Lucene text search
The Lucene text search module provides functionality to find documents and data fast. The implementation is optimized for Mendix. It provides an alternative when you need more speed than XPath and OQL. You can use multiple indexes and search over multiple entities.
Typical usage scenario
Type usage scenarios are
- Search for text in documents.
- Find data fast when using more than 100.000 records.
- Finding data in multiple objects at once, like orders and orderlines and items.
Features and limitations
- Searching in filedocuments, excel (xls and xlsx), word (doc and docx), xml, text and pdf.
- Automatic recognizing of file formats
- Define your own indexed texts.
- Supports multiple indexes
- Batch create and update indexes.
- Backup and restore for Mendix cloud is included
- Transfer indexes between environments.
- Searching with wildcards and logical operators like AND – OR
- Import the module from the appstore
- Upgrade the marketplace Excelimporter and Excelexporter modules and remove the old Jars (POI3.*).
- Optionally remove the sample implementation if you don’t need it.
Look at the entities SampleCompany and SampleFileDocument for an example. You can remove them if your implementation works or if you have implemented this module before.
- Choose the number of indexes. Indexes are defined with a unique number. Choose that when updating or searching. It is ok to use one index and put all data in that. You also choose to multiple indexes, for example
- Customers, Orders, orderlines and items
- Contracts, Customers and documents.
- Choose the entities and attributes that must be indexed. Take the perspective from the end-user to decide which entities are grouped in one index. So to search orders add also items, customers etc in the indexed order.
- Optionally use an enum for that like Enum_IndexType and set them that entities.
- Create an N:1 association from Lucene.SearchResult to all indexed main entities which are your search results.
- Create a batch update microflow or OQL statement to create the index with existing data.
- Choose your index recovery strategy. Either choose ‘Batch’ or ‘Restore’. If you have an on premise implementation you can skip this step because the temporary folder is not deleted and in a local environment.
- If you use filedocuments for ‘Restore strategy’: connect the After startup (ASu_RestoreBackup) and before shutdown (BSd_CreateBackup) microflows.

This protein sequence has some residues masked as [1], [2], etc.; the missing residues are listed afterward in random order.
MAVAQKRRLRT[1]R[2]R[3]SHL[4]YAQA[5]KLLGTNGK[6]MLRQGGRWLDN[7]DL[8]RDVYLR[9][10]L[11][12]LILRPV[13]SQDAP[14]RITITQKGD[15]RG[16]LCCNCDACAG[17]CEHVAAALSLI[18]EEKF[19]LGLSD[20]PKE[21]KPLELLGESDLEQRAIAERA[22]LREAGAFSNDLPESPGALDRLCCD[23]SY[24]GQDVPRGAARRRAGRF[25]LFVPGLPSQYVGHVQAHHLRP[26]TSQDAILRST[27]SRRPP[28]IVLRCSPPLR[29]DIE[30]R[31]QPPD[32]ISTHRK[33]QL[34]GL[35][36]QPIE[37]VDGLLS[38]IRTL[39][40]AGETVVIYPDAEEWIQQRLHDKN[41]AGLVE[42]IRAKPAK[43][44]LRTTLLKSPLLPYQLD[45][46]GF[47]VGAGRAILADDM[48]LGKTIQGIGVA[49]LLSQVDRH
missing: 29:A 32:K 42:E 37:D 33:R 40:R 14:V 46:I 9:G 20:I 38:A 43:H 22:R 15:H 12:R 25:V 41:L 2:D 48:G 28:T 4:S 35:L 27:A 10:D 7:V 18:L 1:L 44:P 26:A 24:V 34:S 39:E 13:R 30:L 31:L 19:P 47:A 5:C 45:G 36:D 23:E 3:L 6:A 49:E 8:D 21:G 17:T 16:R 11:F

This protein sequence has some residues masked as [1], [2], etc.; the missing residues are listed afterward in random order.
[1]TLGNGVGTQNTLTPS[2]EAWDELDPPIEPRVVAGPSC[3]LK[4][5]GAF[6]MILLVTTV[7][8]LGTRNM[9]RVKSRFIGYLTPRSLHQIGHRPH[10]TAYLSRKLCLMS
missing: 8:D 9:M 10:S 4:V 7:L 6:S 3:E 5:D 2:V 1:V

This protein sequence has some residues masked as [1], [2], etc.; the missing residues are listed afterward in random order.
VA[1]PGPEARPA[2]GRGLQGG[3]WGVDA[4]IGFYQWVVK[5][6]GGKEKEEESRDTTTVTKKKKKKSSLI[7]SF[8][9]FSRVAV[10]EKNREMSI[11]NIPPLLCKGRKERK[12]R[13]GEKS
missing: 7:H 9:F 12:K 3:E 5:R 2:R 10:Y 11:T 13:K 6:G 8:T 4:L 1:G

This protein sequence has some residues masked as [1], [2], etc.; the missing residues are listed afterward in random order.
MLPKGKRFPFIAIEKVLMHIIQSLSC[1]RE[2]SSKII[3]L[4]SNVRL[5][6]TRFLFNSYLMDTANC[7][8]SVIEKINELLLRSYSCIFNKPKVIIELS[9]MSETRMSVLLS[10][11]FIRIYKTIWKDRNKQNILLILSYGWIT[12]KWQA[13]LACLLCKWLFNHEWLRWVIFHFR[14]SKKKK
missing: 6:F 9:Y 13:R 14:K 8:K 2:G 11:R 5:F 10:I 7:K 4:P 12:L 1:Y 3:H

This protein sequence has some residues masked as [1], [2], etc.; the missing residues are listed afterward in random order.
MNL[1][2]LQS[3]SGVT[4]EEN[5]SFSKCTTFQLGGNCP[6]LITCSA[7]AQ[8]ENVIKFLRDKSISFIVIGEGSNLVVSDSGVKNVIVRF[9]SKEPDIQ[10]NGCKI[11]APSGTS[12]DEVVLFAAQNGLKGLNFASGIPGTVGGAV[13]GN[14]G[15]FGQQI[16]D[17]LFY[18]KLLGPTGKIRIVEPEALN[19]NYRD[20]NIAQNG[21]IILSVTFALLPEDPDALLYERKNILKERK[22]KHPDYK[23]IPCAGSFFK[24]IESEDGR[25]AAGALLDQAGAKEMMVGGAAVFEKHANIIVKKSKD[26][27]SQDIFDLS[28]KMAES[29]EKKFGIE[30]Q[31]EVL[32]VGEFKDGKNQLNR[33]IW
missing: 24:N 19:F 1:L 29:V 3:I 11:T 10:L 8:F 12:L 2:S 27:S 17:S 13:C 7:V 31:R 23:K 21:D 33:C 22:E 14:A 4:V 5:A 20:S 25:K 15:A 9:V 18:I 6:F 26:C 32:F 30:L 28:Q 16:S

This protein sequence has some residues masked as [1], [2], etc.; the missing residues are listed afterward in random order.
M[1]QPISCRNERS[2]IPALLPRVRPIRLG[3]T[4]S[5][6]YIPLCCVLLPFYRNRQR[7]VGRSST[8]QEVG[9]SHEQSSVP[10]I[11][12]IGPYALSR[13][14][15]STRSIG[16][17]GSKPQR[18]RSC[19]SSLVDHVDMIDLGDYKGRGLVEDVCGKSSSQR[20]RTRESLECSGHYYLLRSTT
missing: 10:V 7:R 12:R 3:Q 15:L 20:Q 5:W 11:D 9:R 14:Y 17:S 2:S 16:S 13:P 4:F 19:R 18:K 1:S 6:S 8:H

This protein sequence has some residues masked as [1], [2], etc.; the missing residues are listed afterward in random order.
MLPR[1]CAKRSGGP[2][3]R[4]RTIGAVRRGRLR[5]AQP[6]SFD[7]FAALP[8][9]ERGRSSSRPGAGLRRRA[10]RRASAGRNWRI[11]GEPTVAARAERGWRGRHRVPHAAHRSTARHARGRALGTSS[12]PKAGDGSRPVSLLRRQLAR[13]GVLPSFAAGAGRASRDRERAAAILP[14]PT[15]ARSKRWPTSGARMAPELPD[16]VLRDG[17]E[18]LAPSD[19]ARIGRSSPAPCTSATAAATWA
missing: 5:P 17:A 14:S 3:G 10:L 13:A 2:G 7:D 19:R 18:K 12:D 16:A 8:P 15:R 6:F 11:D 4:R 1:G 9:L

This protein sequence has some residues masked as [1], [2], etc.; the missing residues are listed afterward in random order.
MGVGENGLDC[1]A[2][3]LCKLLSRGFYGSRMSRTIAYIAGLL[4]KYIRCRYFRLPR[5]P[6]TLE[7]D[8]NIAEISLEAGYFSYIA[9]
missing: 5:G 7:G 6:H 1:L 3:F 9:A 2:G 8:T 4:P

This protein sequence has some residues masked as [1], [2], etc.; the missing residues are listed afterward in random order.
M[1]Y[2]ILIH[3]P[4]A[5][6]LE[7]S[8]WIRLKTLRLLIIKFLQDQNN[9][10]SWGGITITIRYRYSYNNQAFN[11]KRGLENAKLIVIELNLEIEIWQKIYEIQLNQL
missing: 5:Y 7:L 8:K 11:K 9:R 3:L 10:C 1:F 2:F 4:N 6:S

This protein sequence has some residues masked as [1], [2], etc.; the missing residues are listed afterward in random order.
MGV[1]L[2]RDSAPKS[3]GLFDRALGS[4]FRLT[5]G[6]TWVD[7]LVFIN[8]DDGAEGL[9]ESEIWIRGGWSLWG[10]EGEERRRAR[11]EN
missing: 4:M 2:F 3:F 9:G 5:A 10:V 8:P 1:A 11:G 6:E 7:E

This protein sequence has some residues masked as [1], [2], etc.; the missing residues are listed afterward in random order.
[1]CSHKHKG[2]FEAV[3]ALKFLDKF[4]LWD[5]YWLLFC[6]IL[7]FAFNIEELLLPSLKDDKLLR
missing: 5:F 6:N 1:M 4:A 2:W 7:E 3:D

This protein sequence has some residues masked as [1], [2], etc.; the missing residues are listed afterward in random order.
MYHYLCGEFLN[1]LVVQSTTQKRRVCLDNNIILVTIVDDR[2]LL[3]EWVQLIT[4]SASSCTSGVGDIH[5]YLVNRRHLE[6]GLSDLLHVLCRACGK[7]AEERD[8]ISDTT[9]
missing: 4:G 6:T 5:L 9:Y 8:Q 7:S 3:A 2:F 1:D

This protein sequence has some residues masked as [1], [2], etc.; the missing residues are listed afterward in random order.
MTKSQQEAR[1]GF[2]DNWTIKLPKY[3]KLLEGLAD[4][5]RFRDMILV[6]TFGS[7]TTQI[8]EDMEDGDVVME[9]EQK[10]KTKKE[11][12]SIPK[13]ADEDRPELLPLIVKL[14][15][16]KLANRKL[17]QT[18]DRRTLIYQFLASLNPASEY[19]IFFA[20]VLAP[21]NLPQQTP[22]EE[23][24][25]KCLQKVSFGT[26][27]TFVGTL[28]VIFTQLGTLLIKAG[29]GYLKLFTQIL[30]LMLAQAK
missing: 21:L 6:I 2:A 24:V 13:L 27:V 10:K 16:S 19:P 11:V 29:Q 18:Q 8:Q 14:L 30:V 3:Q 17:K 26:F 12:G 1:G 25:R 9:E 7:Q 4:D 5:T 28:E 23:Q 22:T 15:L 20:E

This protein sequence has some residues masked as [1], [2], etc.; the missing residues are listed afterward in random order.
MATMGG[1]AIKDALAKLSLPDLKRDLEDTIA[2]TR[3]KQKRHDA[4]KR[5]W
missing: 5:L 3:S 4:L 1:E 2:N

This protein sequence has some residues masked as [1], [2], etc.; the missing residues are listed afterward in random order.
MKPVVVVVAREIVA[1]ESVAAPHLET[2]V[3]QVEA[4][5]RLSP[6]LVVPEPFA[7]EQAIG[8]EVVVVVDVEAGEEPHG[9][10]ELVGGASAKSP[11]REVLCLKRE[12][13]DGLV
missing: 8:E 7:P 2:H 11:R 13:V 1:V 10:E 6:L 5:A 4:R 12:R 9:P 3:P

- For ‘Batch’ run a batch update after the startup that creates the indexes. It is recommened you have this in case your application crashes. OQL is the fastest way to index all data.
- Update the indexes: Create Before-commit and before-delete microflows, use the ones in the module as an example. Two variants: one for entities and one for filedocuments.
- In the Before commit construct your searchable text, separated with spaces, don’t forget to exclude or replace the ‘null’ texts.
- Format the dates yourself.
- Implement search
- Create a search command
- Add search text like “Romans AND War”
- Call the Java action to find data with that search text
- For every result a SearchResult object is created with one of the assocations filled in.
- Open the correct screen.
- If you open the search result inspect the association and open the correct form. (See MF_OpenResult)
You can use words like ‘romans’ and ‘war’
You can use wildcards like te?t, test* or te*t.
Use “jakarta apache” for sentences.
You can use operators like AND and NOT and “-“ (mind the capitals)
Fields like title: are not helpful because the index key is the mendix identifier and all the words are in one searchstring.
The search command has special characters, you have to escaped them if you provide end-user search functionality. A java-action is provided for that.
The modules use the Apache Lucene fulltext module. This module creates a set of files in a directory. We use subdirectories of the temp folder like lucene_1. The index is used to find data.
Most of the time of Lucene indexing is consumed by updating the index. Updating 1 object will cost almost the same time a 500 objects. The real work is done in the background and will wait for 5 seconds or 500 objects to update the index. This is fast enough to run an Excel import with Before commit events without significant delay in the performance of the foreground proces.
After a time-out of 10 minutes the index is closed.
Fields are not implemented, You can do that by changing the java code.
Lucene version is 8.8.2
Upgrade from previous version
The file format has completely changed, so delete the index and batch create the index again.
Remove the old Lucene*.jars and Tika*.jar from the userlib. This is important other wise you will get java compilation errors.
- The modules uses the same POI jars as in the excel-importer module
- Can not work in conjunction with older versions of excel importer and exporter (POI3.X jars)
- Version 2.0.0
- Updated to Mendix 7.7.1, 8.18, 9.1
- Included Lucene 8.8.2 library files
- Use Tika jar for document text extracting
- Added batch update with OQL, update and index with 100.000 rows/minute
- Improved error handling
- Included full sample implementation in module.
- Centralized and updated atlas layouts.
- Exposed the java-actions as microflow actions
- Result count constant replaced with parameter.
- Added Dutch translations
The included sample can be used to learn Lucene. In the resource folder a generic excel file (fortune1000-2012.xlsx) is included that can be easily imported with the excel importer (https://docs.mendix.com/appstore/modules/excel-importer). After importing use the search button to search for data. Note that the Before Commit actions hardly have any impact on the import. Two rebuild index microflows, one with batches and one with OQL are added to show you how to index existing data in your database.